Predictors of Clinically Significant Echocardiography Findings in Older Adults with Syncope: A Secondary Analysis

Marc A. Probst, Thomas A. Gibson, Robert E. Weiss, Annick N. Yagapen, Susan E. Malveau, David H. Adler, Aveh Bastani, Christopher W. Baugh, Jeffrey M. Caterino, Carol L. Clark, Deborah B. Diercks, Judd E. Hollander, Bret A. Nicks, Daniel K. Nishijima, Manish N. Shah, Kirk A. Stiffler, Alan B. Storrow, Scott T. Wilber, Benjamin Sun

Research output: Contribution to journalArticle

Abstract

BACKGROUND: Syncope is a common reason for visiting the emergency department (ED) and is associated with significant healthcare resource utilization. OBJECTIVE: To develop a risk-stratification tool for clinically significant findings on echocardiography among older adults presenting to the ED with syncope or nearsyncope. DESIGN: Prospective, observational cohort study from April 2013 to September 2016. SETTING: Eleven EDs in the United States. PATIENTS: We enrolled adults (=60 years) who presented to the ED with syncope or near-syncope who underwent transthoracic echocardiography (TTE). MEASUREMENTS: The primary outcome was a clinically significant finding on TTE. Clinical, electrocardiogram, and laboratory variables were also collected. Multivariable logistic regression analysis was used to identify predictors of significant findings on echocardiography. RESULTS: A total of 3,686 patients were enrolled. Of these, 995 (27%) received echocardiography, and 215 (22%) had a significant finding on echocardiography. Regression analysis identified five predictors of significant finding: (1) history of congestive heart failure, (2) history of coronary artery disease, (3) abnormal electrocardiogram, (4) high-sensitivity troponin-T >14 pg/mL, and 5) N-terminal pro B-type natriuretic peptide >125 pg/mL. These five variables make up the ROMEO (Risk Of Major Echocardiography findings in Older adults with syncope) criteria. The sensitivity of a ROMEO score of zero for excluding significant findings on echocardiography was 99.5% (95% CI: 97.4%-99.9%) with a specificity of 15.4% (95% CI: 13.0%-18.1%). CONCLUSIONS: If validated, this risk-stratification tool could help clinicians determine which syncope patients are at very low risk of having clinically significant findings on echocardiography. REGISTRATION: ClinicalTrials.gov Identifier NCT01802398.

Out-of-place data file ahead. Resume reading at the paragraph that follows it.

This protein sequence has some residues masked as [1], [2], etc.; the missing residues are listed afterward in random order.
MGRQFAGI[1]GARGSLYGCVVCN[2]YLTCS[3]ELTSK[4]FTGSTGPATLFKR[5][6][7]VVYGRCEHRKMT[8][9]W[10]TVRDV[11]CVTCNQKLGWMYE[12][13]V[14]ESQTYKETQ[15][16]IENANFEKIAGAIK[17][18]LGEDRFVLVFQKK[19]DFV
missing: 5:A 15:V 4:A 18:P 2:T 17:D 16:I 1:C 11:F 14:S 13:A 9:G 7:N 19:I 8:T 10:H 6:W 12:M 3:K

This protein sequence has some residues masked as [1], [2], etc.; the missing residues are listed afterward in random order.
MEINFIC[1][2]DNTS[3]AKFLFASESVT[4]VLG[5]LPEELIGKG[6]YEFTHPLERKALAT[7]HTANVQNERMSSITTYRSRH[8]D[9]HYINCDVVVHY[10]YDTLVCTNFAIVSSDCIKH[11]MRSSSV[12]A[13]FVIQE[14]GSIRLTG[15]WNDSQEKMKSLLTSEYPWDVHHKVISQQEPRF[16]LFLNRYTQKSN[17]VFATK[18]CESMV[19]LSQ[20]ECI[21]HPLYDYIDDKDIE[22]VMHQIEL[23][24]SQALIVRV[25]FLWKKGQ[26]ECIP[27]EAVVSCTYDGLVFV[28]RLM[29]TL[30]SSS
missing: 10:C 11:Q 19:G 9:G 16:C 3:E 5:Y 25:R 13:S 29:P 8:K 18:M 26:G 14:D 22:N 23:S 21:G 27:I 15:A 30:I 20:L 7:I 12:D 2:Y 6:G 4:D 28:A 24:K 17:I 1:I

Original languageEnglish (US)
Pages (from-to)823-828
Number of pages6
JournalJournal of Hospital Medicine
Volume13
Issue number12
DOIs
StatePublished - Dec 1 2018

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ASJC Scopus subject areas

  • Leadership and Management
  • Fundamentals and skills
  • Health Policy
  • Care Planning
  • Assessment and Diagnosis

Cite this

Probst, M. A., Gibson, T. A., Weiss, R. E., Yagapen, A. N., Malveau, S. E., Adler, D. H., Bastani, A., Baugh, C. W., Caterino, J. M., Clark, C. L., Diercks, D. B., Hollander, J. E., Nicks, B. A., Nishijima, D. K., Shah, M. N., Stiffler, K. A., Storrow, A. B., Wilber, S. T., & Sun, B. (2018). Predictors of Clinically Significant Echocardiography Findings in Older Adults with Syncope: A Secondary Analysis. Journal of Hospital Medicine, 13(12), 823-828. https://doi.org/10.12788/jhm.3082